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Source Engine exploits could let hackers remotely access players' PCs

Valve have allegedly known about the issue for years, but have yet to fix it

Hack-hunting group Secret Club have revealed multiple exploits affecting Source Engine games like CS:GO, which could allow hackers to steal player data via Steam invites and community servers. They claim they reported one of these exploits to Valve two years ago, but not only are the company yet to patch it, but they allegedly prevented Secret Club from publicly disclosing the information too.

Secret Club are a not-for-profit reverse engineering group who've found a number of exploits with Valve's software, which they explain in a series of posts on Twitter. Each of these exploits are remote code execution flaws, which Secret Club told me via email gives a hacker "full control over the victim's system, which can be used to steal passwords, banking information, and more."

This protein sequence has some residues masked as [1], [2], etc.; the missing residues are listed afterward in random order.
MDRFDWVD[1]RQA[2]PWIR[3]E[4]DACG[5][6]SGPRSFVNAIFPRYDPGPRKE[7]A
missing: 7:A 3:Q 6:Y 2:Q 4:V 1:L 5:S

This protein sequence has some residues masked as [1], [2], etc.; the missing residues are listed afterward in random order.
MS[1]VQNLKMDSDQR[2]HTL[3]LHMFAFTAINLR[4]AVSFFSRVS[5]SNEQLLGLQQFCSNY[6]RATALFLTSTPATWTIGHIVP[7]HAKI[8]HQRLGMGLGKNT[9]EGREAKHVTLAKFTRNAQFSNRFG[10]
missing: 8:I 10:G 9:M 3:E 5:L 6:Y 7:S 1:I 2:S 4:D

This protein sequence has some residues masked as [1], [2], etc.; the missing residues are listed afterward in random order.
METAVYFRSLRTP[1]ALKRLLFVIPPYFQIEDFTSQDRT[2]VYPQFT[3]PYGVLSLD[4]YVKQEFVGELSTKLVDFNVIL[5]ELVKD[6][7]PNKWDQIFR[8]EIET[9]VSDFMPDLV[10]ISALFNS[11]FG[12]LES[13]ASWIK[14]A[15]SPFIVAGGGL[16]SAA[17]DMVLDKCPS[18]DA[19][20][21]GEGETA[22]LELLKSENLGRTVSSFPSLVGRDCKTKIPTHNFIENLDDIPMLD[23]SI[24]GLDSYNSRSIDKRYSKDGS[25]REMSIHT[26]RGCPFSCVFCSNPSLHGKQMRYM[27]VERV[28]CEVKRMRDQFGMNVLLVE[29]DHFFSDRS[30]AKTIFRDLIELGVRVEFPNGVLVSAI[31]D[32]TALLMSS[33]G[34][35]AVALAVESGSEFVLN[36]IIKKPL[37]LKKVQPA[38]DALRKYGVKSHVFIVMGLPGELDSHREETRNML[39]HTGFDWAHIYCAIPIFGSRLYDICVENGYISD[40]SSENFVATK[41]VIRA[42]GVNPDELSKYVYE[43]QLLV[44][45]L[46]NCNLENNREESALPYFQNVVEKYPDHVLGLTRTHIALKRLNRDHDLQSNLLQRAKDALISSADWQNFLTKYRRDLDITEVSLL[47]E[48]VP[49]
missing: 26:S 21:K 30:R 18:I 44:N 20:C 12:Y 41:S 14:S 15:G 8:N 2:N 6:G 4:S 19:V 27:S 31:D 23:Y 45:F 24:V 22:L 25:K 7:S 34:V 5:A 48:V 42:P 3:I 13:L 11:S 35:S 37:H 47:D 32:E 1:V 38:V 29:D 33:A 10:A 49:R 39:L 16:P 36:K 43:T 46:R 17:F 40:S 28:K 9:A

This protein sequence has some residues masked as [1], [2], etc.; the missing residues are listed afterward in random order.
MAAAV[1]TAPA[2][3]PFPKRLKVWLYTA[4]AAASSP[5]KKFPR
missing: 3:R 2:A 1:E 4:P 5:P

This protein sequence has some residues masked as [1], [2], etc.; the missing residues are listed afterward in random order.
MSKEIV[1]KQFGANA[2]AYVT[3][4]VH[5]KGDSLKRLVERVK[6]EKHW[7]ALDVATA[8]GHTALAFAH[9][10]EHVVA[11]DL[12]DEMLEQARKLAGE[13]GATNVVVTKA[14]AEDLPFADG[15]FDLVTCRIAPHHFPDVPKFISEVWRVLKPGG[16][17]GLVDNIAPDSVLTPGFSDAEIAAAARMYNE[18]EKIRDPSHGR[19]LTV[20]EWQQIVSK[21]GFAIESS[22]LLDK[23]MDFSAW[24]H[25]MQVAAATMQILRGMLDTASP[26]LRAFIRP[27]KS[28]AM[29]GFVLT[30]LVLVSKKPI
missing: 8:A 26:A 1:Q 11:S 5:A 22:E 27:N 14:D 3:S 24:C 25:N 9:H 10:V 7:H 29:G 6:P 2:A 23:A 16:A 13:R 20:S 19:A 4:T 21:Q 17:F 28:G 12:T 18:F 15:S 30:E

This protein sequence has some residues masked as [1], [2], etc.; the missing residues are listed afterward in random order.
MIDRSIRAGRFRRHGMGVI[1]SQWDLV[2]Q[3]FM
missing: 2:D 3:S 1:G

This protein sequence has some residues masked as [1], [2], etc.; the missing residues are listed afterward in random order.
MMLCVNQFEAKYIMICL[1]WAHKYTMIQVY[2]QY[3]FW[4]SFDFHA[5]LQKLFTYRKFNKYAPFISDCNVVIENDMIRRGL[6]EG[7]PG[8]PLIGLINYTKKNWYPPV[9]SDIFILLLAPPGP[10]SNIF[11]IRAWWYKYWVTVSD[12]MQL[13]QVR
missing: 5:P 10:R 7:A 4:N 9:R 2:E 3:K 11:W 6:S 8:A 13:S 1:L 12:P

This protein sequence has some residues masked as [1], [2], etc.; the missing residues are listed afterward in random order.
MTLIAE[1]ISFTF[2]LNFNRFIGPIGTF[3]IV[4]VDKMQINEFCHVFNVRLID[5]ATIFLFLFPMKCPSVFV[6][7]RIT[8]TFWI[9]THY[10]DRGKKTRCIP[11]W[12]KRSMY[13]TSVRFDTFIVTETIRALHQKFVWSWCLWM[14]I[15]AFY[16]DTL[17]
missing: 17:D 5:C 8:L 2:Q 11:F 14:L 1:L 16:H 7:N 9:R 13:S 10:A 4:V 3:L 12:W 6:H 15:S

Below they show how the exploit can be activated through Steam invites.

Two more posts (here and here) show a type of the remote execution exploit working in CS:GO. This is done in the game itself, rather than through Steam. Secret Club claim this one was reported to Valve "months ago", but they allegedly haven't acknowledged the issue.

Remote code execution is shown being used slightly differently in Team Fortress 2, where hackers can trigger the flaw while hosting a community server. Once players are in the server, hackers can send these remote code executions to everyone inside it, and get access to personal data, passwords, and all those things you don't want hackers getting hold of. Scary stuff.

Valve have yet to make any sort of statement about these exploits. I've contacted them for comment, and will update this article if I receive a response.

About the Author

Imogen Beckhelling avatar

Imogen Beckhelling


Imogen is a lore enthusiast and lover of all the fun shenanigans game communities get up to. She spends too much time playing Overwatch, and not enough time having interests that aren't to do with video games.

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